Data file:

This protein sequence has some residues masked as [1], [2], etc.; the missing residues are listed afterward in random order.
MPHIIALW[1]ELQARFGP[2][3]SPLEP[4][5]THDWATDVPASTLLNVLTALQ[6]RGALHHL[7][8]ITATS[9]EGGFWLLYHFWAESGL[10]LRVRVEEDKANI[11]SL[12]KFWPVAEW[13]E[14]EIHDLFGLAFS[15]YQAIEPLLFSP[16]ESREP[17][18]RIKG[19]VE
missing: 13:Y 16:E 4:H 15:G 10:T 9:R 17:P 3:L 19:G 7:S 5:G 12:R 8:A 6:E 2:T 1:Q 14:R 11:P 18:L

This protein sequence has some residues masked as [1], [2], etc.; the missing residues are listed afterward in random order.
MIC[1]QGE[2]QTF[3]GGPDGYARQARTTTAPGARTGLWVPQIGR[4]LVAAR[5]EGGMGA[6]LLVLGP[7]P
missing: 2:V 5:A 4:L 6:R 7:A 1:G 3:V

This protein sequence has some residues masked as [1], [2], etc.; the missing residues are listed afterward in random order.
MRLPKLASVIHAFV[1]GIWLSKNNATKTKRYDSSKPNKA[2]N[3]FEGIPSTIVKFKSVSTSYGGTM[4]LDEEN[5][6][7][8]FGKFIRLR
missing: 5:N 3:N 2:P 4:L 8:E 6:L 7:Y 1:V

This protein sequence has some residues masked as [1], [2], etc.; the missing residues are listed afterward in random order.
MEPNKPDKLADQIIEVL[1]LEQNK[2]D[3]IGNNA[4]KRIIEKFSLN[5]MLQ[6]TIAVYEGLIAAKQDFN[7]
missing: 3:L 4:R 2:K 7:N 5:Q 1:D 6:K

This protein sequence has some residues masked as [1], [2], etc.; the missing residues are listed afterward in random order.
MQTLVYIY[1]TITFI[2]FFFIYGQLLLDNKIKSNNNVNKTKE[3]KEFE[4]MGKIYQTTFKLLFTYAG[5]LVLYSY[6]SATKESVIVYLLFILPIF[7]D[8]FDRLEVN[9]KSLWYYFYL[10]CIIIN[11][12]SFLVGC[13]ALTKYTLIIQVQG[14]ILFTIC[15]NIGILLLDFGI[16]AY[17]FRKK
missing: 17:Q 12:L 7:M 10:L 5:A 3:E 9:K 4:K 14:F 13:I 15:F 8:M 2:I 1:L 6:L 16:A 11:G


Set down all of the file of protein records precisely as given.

This protein sequence has some residues masked as [1], [2], etc.; the missing residues are listed afterward in random order.
MPHIIALW[1]ELQARFGP[2][3]SPLEP[4][5]THDWATDVPASTLLNVLTALQ[6]RGALHHL[7][8]ITATS[9]EGGFWLLYHFWAESGL[10]LRVRVEEDKANI[11]SL[12]KFWPVAEW[13]E[14]EIHDLFGLAFS[15]YQAIEPLLFSP[16]ESREP[17][18]RIKG[19]VE
missing: 13:Y 16:E 4:H 15:G 10:T 9:R 17:P 3:L 19:G 7:S 5:G 12:R 8:A 6:E 2:T 1:Q 14:R 11:P 18:L

This protein sequence has some residues masked as [1], [2], etc.; the missing residues are listed afterward in random order.
MIC[1]QGE[2]QTF[3]GGPDGYARQARTTTAPGARTGLWVPQIGR[4]LVAAR[5]EGGMGA[6]LLVLGP[7]P
missing: 2:V 5:A 4:L 6:R 7:A 1:G 3:V

This protein sequence has some residues masked as [1], [2], etc.; the missing residues are listed afterward in random order.
MRLPKLASVIHAFV[1]GIWLSKNNATKTKRYDSSKPNKA[2]N[3]FEGIPSTIVKFKSVSTSYGGTM[4]LDEEN[5][6][7][8]FGKFIRLR
missing: 5:N 3:N 2:P 4:L 8:E 6:L 7:Y 1:V

This protein sequence has some residues masked as [1], [2], etc.; the missing residues are listed afterward in random order.
MEPNKPDKLADQIIEVL[1]LEQNK[2]D[3]IGNNA[4]KRIIEKFSLN[5]MLQ[6]TIAVYEGLIAAKQDFN[7]
missing: 3:L 4:R 2:K 7:N 5:Q 1:D 6:K

This protein sequence has some residues masked as [1], [2], etc.; the missing residues are listed afterward in random order.
MQTLVYIY[1]TITFI[2]FFFIYGQLLLDNKIKSNNNVNKTKE[3]KEFE[4]MGKIYQTTFKLLFTYAG[5]LVLYSY[6]SATKESVIVYLLFILPIF[7]D[8]FDRLEVN[9]KSLWYYFYL[10]CIIIN[11][12]SFLVGC[13]ALTKYTLIIQVQG[14]ILFTIC[15]NIGILLLDFGI[16]AY[17]FRKK
missing: 17:Q 12:L 7:M 10:L 5:A 3:E 9:K 4:K 14:F 13:I 15:F 8:M 2:I 1:L 6:L 16:A 11:G